KHI News Service

Study raises doubts about savings from Medicaid managed care

Kansas Medicaid planners should proceed with caution, according to report's co-author

By Dave Ranney | April 06, 2011

This summer or fall, a study group led by Lt. Gov. Jeff Colyer is expected to roll out a plan for cutting between $200 million to $400 million from the Kansas Medicaid budget.


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The plan, which is still being developed by officials from the state's various Medicaid agencies under Colyer's guidance, is likely to call for moving more of the state’s Medicaid beneficiaries – disabled adults and the frail elderly, especially - into managed care programs.

Kansas Department of Social and Rehabilitation Services Secretary Rob Siedlecki has raised the possibility of launching managed-care pilot projects similar to one in Florida.

Siedlecki, a former chief of staff at the Florida Department of Health, is a member of the Colyer-led study group.

The Florida initiative, now in its fifth year, replaced its traditional Medicaid program in Duval and Broward counties – Jacksonville and Fort Lauderdale, respectively – with a managed care model.

Last week, the Florida House voted to expand the project statewide amid predictions of reducing fraud and abuse, increasing efficiency and controlling costs.

The proposed overhaul would take five years to implement.

But an analysis of the Florida pilot programs released Tuesday by the Health Policy Institute at Georgetown University raised serious doubts about the project’s success. According to the report's authors:

• “There is no clear evidence that the managed care pilot programs are saving money, and if they are whether it is through efficiencies or at the expense of needed care.”

• “Little data is available to assess whether access to care has improved or worsened under the pilot program.”

• “Given that there is significant pressure on the Medicaid budget, and that there is no increase in per-person spending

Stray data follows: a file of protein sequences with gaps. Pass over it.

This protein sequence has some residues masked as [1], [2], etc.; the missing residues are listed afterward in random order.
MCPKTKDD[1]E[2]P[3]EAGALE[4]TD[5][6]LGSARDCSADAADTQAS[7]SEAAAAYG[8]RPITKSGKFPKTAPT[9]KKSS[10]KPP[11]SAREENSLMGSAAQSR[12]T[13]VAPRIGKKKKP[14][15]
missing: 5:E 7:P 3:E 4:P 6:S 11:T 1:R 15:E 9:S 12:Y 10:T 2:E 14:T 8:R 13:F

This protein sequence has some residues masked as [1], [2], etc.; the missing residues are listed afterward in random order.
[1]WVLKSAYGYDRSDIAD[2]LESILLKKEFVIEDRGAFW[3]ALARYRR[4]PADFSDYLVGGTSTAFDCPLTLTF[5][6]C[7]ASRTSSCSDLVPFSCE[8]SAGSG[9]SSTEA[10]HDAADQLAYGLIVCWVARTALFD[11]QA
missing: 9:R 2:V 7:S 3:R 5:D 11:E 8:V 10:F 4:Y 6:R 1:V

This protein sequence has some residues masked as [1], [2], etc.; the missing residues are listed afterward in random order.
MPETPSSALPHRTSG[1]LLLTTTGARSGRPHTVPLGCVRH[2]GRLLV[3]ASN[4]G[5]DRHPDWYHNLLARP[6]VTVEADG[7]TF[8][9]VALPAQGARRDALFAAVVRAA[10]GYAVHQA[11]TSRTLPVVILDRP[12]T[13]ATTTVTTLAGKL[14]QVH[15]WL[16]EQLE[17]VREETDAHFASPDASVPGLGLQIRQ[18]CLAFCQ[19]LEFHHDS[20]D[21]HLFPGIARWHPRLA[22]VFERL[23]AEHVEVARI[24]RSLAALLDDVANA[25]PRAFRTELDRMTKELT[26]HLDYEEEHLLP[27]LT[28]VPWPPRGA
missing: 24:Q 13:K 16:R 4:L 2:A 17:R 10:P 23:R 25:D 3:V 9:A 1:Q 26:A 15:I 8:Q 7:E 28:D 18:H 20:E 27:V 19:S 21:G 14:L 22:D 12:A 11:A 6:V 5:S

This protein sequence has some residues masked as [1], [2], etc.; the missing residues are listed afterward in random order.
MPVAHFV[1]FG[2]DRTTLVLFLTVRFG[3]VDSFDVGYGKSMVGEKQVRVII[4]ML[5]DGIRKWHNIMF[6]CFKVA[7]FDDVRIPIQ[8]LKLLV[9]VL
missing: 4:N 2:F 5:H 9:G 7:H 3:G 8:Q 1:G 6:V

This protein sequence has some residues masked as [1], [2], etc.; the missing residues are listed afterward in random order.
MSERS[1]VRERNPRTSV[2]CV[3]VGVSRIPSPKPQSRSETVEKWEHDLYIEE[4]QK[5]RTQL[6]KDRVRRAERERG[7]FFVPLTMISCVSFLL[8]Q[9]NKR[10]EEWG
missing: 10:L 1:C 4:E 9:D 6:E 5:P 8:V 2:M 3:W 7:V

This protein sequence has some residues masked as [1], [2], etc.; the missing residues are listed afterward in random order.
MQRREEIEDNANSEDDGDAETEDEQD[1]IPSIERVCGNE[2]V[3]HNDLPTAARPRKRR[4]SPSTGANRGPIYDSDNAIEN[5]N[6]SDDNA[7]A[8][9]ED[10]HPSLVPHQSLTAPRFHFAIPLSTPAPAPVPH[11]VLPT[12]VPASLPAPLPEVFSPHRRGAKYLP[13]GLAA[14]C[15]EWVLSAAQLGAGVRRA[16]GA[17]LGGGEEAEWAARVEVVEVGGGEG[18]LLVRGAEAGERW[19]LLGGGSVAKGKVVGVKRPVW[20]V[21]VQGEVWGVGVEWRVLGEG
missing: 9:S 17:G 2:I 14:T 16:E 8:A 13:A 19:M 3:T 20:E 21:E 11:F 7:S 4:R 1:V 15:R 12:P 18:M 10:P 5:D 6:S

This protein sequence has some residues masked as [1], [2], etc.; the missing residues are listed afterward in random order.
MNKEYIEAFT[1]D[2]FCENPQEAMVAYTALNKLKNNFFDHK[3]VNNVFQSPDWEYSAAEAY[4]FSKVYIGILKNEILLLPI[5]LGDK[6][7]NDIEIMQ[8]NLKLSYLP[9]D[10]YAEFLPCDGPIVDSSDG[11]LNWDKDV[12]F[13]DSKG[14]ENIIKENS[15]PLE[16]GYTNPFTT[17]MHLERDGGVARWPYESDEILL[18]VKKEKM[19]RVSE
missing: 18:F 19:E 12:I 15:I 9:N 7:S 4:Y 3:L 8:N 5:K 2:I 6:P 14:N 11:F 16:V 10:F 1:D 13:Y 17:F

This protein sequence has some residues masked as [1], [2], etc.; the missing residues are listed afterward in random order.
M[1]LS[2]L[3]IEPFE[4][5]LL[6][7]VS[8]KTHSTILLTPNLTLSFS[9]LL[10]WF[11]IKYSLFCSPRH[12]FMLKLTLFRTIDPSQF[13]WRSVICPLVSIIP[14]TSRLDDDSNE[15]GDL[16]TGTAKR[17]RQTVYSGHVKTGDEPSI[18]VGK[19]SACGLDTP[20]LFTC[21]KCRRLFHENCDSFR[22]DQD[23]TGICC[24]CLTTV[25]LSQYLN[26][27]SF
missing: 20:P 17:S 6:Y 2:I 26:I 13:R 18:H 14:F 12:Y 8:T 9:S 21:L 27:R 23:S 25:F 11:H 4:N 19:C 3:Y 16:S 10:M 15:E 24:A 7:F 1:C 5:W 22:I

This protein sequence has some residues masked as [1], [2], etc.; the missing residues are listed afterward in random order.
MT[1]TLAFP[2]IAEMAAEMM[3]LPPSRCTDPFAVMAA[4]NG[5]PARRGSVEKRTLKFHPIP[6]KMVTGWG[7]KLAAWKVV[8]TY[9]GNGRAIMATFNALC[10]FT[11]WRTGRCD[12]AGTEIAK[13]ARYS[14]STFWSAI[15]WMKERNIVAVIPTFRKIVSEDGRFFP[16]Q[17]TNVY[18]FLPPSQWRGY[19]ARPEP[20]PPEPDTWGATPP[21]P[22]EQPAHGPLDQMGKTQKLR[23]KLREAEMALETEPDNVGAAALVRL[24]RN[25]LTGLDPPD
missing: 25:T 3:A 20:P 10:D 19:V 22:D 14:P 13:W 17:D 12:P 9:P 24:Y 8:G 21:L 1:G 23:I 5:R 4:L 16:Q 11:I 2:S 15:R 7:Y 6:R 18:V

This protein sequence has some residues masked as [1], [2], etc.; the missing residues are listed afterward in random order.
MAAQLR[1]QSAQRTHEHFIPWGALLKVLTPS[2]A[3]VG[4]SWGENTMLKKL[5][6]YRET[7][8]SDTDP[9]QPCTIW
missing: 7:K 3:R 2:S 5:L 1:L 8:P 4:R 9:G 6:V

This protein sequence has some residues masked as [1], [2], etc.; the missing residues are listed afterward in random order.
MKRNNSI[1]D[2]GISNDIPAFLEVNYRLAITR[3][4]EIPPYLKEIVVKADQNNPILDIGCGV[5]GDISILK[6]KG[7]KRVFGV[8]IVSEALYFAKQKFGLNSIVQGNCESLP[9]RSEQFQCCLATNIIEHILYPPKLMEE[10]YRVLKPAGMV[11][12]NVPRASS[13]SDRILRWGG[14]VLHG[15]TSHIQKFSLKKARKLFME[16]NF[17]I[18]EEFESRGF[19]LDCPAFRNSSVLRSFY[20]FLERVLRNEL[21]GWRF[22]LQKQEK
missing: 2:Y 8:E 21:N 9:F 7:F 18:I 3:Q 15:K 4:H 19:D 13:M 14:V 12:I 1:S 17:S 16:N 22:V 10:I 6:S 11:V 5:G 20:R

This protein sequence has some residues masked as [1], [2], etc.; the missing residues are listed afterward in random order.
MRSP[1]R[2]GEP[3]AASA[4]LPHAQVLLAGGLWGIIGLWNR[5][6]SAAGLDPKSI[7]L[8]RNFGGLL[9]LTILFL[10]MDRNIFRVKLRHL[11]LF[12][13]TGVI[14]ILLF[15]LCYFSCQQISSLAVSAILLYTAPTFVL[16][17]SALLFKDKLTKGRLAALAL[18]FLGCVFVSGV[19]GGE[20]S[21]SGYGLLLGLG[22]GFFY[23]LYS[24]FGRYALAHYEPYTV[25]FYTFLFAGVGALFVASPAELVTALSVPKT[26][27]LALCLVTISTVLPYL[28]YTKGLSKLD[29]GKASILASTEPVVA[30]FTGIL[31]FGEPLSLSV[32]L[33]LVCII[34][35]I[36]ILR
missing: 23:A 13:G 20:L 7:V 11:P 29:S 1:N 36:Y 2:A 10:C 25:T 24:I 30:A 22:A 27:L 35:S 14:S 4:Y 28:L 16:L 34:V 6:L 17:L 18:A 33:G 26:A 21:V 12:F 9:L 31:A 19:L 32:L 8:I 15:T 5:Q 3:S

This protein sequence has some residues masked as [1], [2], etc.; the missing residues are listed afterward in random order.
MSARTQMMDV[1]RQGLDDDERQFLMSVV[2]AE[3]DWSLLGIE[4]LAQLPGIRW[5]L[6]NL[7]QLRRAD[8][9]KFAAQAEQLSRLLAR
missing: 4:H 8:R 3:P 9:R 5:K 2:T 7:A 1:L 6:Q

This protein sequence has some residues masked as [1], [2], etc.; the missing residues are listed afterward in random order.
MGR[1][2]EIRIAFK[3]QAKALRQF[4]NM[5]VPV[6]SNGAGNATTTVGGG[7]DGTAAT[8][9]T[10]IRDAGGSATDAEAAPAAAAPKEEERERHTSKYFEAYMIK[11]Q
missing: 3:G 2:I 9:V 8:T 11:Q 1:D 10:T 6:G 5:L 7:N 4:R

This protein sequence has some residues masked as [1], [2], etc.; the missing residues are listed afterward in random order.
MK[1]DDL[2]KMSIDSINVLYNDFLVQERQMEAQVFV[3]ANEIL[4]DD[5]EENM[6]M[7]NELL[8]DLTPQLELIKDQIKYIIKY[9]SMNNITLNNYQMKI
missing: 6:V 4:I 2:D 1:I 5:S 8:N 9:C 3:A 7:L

on average in Florida’s Medicaid program, concern arises about additional downward pressure on the benefits package…”

• “Market instability and plan turnover have resulted in significant changes in beneficiary plan assignments over the past three years, which is likely to have caused disruptions in care for children, people with disabilities and other vulnerable populations.”

Whether Kansas actually follows Florida’s lead remains to be seen.

But Joan Alker, a co-author of the report, urged caution for those who might emulate what happened in Florida.

“It’s important to look very carefully at the impact of the changes particularly on the most vulnerable of your beneficiaries – those with disabilities or chronic conditions,” Alker told KHI News Service.

Those also are the populations, she said, that tend to drive Medicaid costs.

“Everybody wants to see better care management for these beneficiaries,” she said. “But if this is a budget-driven exercise as opposed to a quality-driven exercise, I worry that the savings will come at the expense of needed care.”

Anne Nelson runs the Project Access, a Wichita-based nonprofit program that coordinates care for the uninsured. She was closely involved with a Medicaid managed care pilot program done in Wichita in 2006 and 2007. She said she hoped Kansas officials would heed Alker’s advice.

“If we were to go to some type of statewide, managed-care type system, some very clear measures of outcomes should be built into the contracts,” Nelson said. “Otherwise, if it’s just about capitating rates, I would be concerned that health-care decisions would be more about money than making people healthier. This ought to be about care management rather than managed care.”

The Health Policy Institute study noted that while the Florida initiative had been successful in lowering the number of missed doctors’ visits, it had not caused patients to quit smoking, lose weight, or better manage their diabetes.

In March 2010, the Kansas Health Policy Authority released a 43-page report on Medicaid-savings options, noting that enacting policies that prevent or discourage smoking and obesity and the chronic illnesses that go with them would produce the most “powerful” savings.

But those savings, the report also noted, could take years to materialize. Quicker savings would be achieved by introducing managed care into services provided to the disabled and elderly. These two groups account for 29 percent of the state’s Medicaid beneficiaries but almost 70 percent of the program’s costs, according to the report.

Children and pregnant women account for about 20 percent of the state’s Medicaid budget.

Since 2000, Medicaid spending in Kansas has nearly doubled from $1.25 billion to $2.5 billion. The number of people served has grown by about 33 percent.

In Florida, Medicaid spending has increased 37 percent since 2007, going from $14.8 billion to $20.3 billion.